Well, things are shifting in my running world. The safety of repeating achieved distances at faster paces is giving way to the crazy, exciting ambition to run longer and tougher races. Right now, more challenging is more rewarding, and some of the things we have in store may take me close to disaster in the pursuit of new conquests. I suppose time will tell.
This past weekend DW and I tackled a small race in Redwood Park in Oakland, CA called the Canyon Meadow trail run. It had a 5M, Pikermi, 30K, Marathon, and 50K, so there were runners of all kinds milling around the start when we got there. For some reason, both DW and I woke up with absolutely no desire to run a race that day. The course sounded fun and all, but the enthusiasm for riding on all-terrain legs for the day didn’t swell up in my chest until we stood there, surrounded by tall sequoias and pines, watching all types of runners warm up in their own way. The 5 milers sprinted up and down the roads, 30Kers bounced up and down to keep warm, and the very few 50Kers chatted while eating granola bars and playing with the volunteers’ dogs.
A few instructions and we were off! It was strange for everyone to start at once because with so many different distances, everyone had a wildly different goal pace. We really wanted to push ourselves on this challenging course to find out what we could do. We always just kind of run ‘em to run ‘em. PRs are nice but the main point is the experience. Anyway, after the somewhat crowded start we settled into a groove and patiently chuggachugged our way up the incline of the first 5 miles.
The race was a loop course and we’d have to run two 13M loops and a 5M loop to finish the 50K. This is part of why we chose it, since we’d better get used to passing the finish line to begin another loop. Rocky Raccoon is several 15 mile loops, and everything between now and February 2013 will be in preparation for that race, smaller goals with a larger endgame in the distance.
Around mile 7 we hit the deep redwood forest on the backside of the big loop, and I flat out fell in love with this trail. The feel of pine needles underfoot and the smell of redwood bark took me back to childhood camping trips with my family, and I could almost hear a campfire’s crackle with every footfall. The mist was beginning to burn off and the sun’s radiating heat was rearing its ugly head. Fortunately the trees provided so much cover that it wasn’t an issue.
When we got to the start area (2:24) I noticed a complete lack of desire to quit. Great! In fact, I felt eager to attack another round on the now familiar loop. The climb of the first 5-6 miles in the loop is more than offset by the descent of the next 6, in my opinion. I drank a ridiculous amount, filling my handheld at every station. I ate a turkey rollup and a couple S-Caps every 5 miles and ate whatever looked good at aid stations. For the first time I tried eating real food and not wearing a hydration pack, and it worked out really well! My energy stayed level and it was easier to maintain upright running form without any weight on my back. I’ll certainly still wear my pack for training runs and some races, but for these faster races with ample aid, being able to travel light is awfully nice!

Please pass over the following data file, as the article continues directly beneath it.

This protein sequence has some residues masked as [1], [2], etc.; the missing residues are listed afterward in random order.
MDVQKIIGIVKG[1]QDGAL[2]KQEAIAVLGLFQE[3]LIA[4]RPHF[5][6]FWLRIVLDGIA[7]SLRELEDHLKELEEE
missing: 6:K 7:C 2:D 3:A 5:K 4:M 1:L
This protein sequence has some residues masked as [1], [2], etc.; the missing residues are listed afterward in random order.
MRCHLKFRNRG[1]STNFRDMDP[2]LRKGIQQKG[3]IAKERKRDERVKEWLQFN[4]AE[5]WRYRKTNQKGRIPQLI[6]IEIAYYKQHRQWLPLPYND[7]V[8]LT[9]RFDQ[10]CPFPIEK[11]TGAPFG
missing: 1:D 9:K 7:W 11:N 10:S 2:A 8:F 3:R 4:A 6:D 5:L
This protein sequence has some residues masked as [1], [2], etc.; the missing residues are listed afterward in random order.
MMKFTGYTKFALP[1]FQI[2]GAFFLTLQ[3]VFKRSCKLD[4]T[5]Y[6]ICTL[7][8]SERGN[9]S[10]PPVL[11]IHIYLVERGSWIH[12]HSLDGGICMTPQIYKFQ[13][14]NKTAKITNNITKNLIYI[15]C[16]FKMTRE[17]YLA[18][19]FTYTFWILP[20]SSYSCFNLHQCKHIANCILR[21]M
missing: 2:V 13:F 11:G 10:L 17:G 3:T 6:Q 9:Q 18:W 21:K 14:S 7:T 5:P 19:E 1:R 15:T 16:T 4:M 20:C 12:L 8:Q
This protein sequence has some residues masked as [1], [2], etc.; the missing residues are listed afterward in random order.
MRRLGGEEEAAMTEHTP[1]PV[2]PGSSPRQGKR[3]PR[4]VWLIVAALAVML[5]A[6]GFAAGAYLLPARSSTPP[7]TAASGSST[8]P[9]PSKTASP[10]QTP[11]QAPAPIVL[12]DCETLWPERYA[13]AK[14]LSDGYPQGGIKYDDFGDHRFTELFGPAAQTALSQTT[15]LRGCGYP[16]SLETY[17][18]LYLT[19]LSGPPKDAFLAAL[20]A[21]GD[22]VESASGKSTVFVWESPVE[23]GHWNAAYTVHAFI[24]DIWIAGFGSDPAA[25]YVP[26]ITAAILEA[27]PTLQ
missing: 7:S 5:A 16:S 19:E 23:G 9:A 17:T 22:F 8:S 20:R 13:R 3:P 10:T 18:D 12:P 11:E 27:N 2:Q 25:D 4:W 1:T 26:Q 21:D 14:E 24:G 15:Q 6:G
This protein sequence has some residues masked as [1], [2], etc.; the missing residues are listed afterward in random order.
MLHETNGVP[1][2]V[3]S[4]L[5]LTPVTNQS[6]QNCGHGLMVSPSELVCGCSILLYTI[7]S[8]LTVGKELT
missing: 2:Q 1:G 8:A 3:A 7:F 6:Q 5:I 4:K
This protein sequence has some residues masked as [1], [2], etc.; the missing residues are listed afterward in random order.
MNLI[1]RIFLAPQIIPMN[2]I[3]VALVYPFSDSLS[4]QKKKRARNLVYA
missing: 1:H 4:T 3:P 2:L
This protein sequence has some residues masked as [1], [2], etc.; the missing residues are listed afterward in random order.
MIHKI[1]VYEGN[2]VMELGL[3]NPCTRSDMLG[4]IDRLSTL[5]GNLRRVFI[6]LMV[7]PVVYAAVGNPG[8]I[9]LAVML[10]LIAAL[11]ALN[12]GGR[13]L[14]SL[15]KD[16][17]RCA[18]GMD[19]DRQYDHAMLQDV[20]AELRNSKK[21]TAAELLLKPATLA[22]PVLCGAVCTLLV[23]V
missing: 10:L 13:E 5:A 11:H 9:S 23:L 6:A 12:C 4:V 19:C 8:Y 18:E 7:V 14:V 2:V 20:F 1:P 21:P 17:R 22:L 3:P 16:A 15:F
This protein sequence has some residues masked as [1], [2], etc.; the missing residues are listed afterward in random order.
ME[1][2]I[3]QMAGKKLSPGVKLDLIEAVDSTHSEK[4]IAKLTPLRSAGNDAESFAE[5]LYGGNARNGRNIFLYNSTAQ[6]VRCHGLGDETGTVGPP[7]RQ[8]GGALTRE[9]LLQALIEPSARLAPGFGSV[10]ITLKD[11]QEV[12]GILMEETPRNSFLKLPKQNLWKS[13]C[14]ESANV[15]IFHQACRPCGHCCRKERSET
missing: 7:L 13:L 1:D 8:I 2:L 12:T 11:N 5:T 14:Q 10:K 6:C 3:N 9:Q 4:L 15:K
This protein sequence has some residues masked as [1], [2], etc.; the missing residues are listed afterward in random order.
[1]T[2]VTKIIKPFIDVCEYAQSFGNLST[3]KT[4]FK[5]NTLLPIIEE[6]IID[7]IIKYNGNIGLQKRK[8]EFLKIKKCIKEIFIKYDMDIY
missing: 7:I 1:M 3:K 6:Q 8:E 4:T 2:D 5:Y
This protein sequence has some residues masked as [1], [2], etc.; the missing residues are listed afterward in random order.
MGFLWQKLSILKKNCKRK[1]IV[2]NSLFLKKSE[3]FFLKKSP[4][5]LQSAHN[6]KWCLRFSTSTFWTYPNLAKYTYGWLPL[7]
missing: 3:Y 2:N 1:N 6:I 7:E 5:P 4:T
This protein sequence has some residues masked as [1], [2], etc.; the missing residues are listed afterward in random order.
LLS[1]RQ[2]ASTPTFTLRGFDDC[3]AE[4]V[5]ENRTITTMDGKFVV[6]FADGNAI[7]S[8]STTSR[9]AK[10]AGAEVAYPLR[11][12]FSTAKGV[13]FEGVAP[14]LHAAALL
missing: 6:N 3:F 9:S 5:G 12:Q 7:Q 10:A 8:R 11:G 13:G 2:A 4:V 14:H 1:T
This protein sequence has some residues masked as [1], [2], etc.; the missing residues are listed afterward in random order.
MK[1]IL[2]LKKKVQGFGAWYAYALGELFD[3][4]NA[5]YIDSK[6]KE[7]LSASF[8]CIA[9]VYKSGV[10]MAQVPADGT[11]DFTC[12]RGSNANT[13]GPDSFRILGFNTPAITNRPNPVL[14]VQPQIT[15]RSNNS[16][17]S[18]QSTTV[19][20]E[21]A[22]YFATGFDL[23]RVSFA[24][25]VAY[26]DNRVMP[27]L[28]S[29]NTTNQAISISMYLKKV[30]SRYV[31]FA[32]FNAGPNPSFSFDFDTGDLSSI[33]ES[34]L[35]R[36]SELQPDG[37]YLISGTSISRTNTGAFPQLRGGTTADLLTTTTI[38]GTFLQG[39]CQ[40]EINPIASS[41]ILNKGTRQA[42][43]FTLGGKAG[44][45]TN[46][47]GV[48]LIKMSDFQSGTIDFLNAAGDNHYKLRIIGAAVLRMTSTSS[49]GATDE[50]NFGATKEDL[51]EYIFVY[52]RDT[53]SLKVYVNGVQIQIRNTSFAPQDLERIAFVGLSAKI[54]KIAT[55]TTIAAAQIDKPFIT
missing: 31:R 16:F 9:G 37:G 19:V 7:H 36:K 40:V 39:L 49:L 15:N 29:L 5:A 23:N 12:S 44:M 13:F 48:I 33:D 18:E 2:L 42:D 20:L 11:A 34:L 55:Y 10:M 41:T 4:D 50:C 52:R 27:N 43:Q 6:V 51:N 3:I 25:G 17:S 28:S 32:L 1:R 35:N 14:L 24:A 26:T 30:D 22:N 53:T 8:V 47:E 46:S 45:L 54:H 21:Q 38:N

Miles 13-26 were nice. This time I had things to look forward to: shaded singletrack, rocky technical downhills, cushy needle-strewn miles to float over, etc. I really enjoyed the ride, although by the time we got done with all the downhill of the last half (5:16) I was ready for some uphill!
The last loop felt like a shortcut, since halfway up the climb we got to shoot off and blaze down a fun slope, switchbacks and all! By this time I was beginning to feel that delicious deep exhaustion creep into my muscles and joints. The harder it felt, the more poignant the experience became. The last three miles or so ran along a beautiful path under a thick canopy of redwoods.
As we closed in on the finish, I had a strange sensation wherein I felt separate from my body for a second, as if I had simply shut down the pain and weariness. I felt the woods around me, my wife beside me, and the miles behind me in one intense feeling that I can only describe as supreme gratitude. I am a lucky man, and although I always try to remain thankful for the simple and pure things in my life, nothing brings that truth home for me like runs like this.
We pushed the whole way, and it paid off.
OFFICIAL TIME — 6:20:53
23 minute PR!
Run happy and healthy, my friends. It is indeed a privilege to do so!